An advisory panel, made up of artists, producers, scholars and others will assist in defining and refining the project. The museum also will host a number of public programs and scholarly symposia to further explore the content.

The Museum is seeking financial support from individual donors, corporations and associations to fund the project and related activities.

In addition to the permanent collection at the Smithsonian, the long-range vision for “Hip-Hop Won’t Stop” includes a comprehensive exhibition open to millions of museum visitors on the National Mall, a companion traveling display, and a Web site geared towards a global audience.

For More Information:

www.americanhistory.si.edu/hip-hop

www.myspace.com/americanhistoryhiphop

email hiphop@si.edu
telephone 202-633-3613
“Now I don’t have to tell you how excited I am about this new development in american society,Its only right to have a museum to document and record the most steady cultural movement in the history of urban life in most of the cities across the country. We all know that it started in the South Bronx but some would despute that, and say Queens Bridge is where it began as Mc Shan once told us on his hit record way back in the day.
If anyone has kept up with my ‘Where were You’ page then you know that I was there right at the very begining of this world wide call for cultural exchange in art as well as music,and, I mussen’t forget fashion which has the most visual impact on how people express what they identify with.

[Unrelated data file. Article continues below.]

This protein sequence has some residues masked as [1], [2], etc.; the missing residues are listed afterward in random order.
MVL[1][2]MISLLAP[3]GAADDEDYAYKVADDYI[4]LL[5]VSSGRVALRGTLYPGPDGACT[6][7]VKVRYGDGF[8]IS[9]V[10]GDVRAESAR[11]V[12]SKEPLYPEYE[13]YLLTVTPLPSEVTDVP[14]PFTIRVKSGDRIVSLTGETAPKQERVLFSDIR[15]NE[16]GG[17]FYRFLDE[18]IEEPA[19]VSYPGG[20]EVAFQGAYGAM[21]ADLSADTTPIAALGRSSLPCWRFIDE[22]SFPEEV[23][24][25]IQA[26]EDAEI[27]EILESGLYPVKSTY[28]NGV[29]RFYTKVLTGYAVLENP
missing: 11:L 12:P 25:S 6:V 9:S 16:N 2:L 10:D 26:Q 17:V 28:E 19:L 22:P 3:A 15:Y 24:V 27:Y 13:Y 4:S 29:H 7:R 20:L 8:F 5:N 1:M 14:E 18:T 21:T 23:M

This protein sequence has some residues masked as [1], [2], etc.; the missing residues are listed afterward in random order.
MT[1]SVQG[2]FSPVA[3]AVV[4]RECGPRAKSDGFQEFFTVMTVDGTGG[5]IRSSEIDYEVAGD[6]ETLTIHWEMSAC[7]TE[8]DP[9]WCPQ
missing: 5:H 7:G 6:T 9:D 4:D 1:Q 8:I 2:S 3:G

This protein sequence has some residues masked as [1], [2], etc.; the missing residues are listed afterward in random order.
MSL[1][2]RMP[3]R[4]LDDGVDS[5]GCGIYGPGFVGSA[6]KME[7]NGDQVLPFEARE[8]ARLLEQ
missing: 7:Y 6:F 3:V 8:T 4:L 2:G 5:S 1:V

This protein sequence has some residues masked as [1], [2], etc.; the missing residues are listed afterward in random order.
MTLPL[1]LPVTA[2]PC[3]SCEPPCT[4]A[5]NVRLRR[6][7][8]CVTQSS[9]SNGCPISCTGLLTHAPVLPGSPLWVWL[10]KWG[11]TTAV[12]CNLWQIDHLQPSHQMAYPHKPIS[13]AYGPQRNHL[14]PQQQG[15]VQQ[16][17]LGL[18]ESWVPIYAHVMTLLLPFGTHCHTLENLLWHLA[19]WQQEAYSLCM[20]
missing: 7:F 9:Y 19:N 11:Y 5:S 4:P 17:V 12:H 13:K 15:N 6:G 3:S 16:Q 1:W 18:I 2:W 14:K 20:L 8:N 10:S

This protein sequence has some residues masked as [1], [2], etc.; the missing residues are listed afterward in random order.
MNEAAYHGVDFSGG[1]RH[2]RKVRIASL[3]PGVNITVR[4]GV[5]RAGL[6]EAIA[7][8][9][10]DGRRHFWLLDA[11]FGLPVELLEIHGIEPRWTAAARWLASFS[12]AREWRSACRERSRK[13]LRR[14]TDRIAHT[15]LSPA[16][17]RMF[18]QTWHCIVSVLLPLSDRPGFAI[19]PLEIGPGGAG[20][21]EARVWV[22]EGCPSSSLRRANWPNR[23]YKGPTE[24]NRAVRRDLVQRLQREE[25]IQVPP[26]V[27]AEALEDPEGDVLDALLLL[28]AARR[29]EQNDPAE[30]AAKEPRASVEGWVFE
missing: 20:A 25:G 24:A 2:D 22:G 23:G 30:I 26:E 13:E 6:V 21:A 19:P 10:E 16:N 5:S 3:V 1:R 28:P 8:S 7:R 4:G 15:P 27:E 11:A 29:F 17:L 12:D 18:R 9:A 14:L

You would have to be blind not to notice the stlye that has manifested and influenced the whole casual clothing market.
If you go back in time on this blog page then you can see the memorabillia that I have save over the years along with some comments about how I acquired these special invitations and sometimes I go into a little detail about that particular evening or event.
I have often wondered what I would do with this ephemera after I have documented it and have created this blog in the name of it, and one day it became clear to me that this stuff should be available for everyone to see because it predated the founding of Def Jam Records.I will soon donate some of my collection to this worthy cause and hope that people who view it will enjoy it as much as I.
This ain’t no mystery, Its part of our History!! RedSaid

Autor: admin

~ 27/01/07

I just read a recent article about female graffiti artists that are sharing the spotlight with the male’s who dominate the practice of graffiti writing.

This new era of graffiti painters are creating quite a name for themselves in cities all over the world.I pulled out this classic flyer which I think was created by the one and only Lady Pink for an all female graffiti extravaganza at the ROXY in 1984.

The list of artist included in this production may be lesser known to the new school of writer’s and I will list them as they appeared on the back of this invitation,artists like: Lady Heart,Abbey-Roc,2-Cute,Lizzie,Snow White,Tiny-One,Smad-Roc,Jigs-City,Lady-D,Stacy-D and Lady Pink of course.

Its nice to see that women artists of this kind [Old School graffiti/Street art] are being recognized for their contribution to the Hip Hop scene which is now a global form of expression that I’m proud to say I was there at the beginning of and, although I myself wasn’t a graffiti artist I certainly was a true B-Boy who loved all the B-Girls who were a part of the movement.
I think this flyer is now in the collection of the Smithsonian Museum I can’t remember which ones I donated now?-RedSaid